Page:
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Disruption, default and decline

It is “self-evident,” avers the Declaration of Independence, that human beings are “endowed by their Creator with certain unalienable Rights.”

It is equally self-evident that the Creator nowhere endowed the United States with perpetual preeminence in the world.

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We must continually re-earn our standing. Perpetuating our preeminence requires that we maintain the appeal of our system and the power of our moral example, while husbanding our national image, as well as our national resources.

It’s difficult to feel the decline from preeminence. Less than a century into an era of American supremacy, we no doubt feel like the Romans 300 years into their 500-year-long empire, or the Byzantines 300 years into their 1,000-year empire, or even the Britons 200 years into Britain’s 300-year empire  — like things will never change.

But things do change. Unimaginably at the time, those empires fell into decline.

Republicans are pushing America down the road to decline, despite their professed love of country. We are witnessing that on the budget, the debt limit and, on a more bipartisan basis, in foreign affairs.

No other nation closes down its government. None. We are alone, and even we didn’t do it until Jimmy Carter’s attorney general decided that government employees could not go to work unless Congress had agreed to pay for it.

How attractive is a system so precarious that it can be shut down by one house of one branch of government? A government that closes is, by definition, weak; by shutting down our government, the GOP has weakened our country.

Great nations also pay their bills. National defaults are hardly new. In the 4th century B.C., Greek city-states defaulted on loans from the Delos Temple. Nor are they rare, with hundreds occurring over the last two centuries.

But sovereign defaults reflect and create weakness. Germany defaulted after it lost World War I. After an economic crisis that resulted in widespread rioting, Argentina defaulted in 2001. Last year, Greece joined Sudan, Bulgaria, Ecuador and Myanmar on a list of deadbeats to which Republicans would like to add the present-day U.S.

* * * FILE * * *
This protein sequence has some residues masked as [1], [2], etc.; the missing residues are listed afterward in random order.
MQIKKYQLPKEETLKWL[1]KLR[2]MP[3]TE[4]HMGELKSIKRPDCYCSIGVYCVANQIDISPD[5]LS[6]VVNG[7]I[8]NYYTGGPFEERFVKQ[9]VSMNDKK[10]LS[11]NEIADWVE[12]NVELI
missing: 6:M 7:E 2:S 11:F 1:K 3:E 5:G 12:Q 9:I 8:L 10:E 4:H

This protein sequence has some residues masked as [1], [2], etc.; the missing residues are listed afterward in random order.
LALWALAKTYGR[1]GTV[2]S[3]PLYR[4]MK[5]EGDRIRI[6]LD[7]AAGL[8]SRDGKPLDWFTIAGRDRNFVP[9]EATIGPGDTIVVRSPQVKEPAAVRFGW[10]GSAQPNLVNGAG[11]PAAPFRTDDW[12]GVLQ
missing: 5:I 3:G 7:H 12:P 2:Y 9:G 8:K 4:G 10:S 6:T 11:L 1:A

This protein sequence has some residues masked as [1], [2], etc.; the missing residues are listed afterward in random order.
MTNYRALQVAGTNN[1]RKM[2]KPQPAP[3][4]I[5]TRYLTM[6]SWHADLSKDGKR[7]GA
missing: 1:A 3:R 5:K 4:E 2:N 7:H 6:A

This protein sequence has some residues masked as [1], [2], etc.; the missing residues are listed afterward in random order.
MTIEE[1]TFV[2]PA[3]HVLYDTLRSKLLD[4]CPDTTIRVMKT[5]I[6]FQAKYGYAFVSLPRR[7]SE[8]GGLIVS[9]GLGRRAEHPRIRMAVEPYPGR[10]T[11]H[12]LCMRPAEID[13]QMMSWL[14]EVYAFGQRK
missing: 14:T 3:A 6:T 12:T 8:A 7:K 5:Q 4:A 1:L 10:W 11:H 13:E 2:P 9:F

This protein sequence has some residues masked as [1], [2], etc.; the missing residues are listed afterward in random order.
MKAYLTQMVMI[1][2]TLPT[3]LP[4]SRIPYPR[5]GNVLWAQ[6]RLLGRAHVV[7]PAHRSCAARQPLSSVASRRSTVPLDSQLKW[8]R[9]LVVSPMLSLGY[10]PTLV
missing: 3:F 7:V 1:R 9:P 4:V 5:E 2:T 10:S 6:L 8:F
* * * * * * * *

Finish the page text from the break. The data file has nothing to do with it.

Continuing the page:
On the foreign policy front, the attack on our nation’s leadership is both bipartisan and reflective of growing isolationism. Fortunately, we now have a diplomatic compromise, but had Congress rejected the president’s publicly announced decision to strike Syria, as the legislative branch seemed poised to do, the harm to American leadership and credibility would have been immense. We have only one president at a time, and if the world cannot trust him to follow through, our influence will wane dramatically.

This isolationism clearly reflects public opinion. As Pew poll founding director Andrew Kohut wrote this summer, “The depth and duration of the public’s disengagement [from international issues] ... goes well beyond the periodic spikes in isolationist sentiment that have been observed over the past 50 years.”

In a classic, world-spanning analysis, my former teacher, Yale’s Juan Linz, noted the “superior performance of parliamentary democracy” over presidential systems in maintaining stability. Both, he wrote “depend also on the ability of their leaders to govern, to inspire trust, to respect the limits of their power, and to reach an adequate degree of consensus. Although these qualities are most needed in a presidential system, it is precisely there that they are most difficult to achieve.”

We can check few of those boxes today, thereby risking the decline and even fall that other democracies have suffered.

America should be the envy of the world. America should lead the world. But a country that cannot keep its own government running, does not pay its own bills and does not follow through on its international commitments will fall into decline as surely did the Babylonians, the Byzantines and the British.

Mellman is president of The Mellman Group and has worked for Democratic candidates and causes since 1982. Current clients include the Majority Leader of the Senate and the Democratic Whip in the House.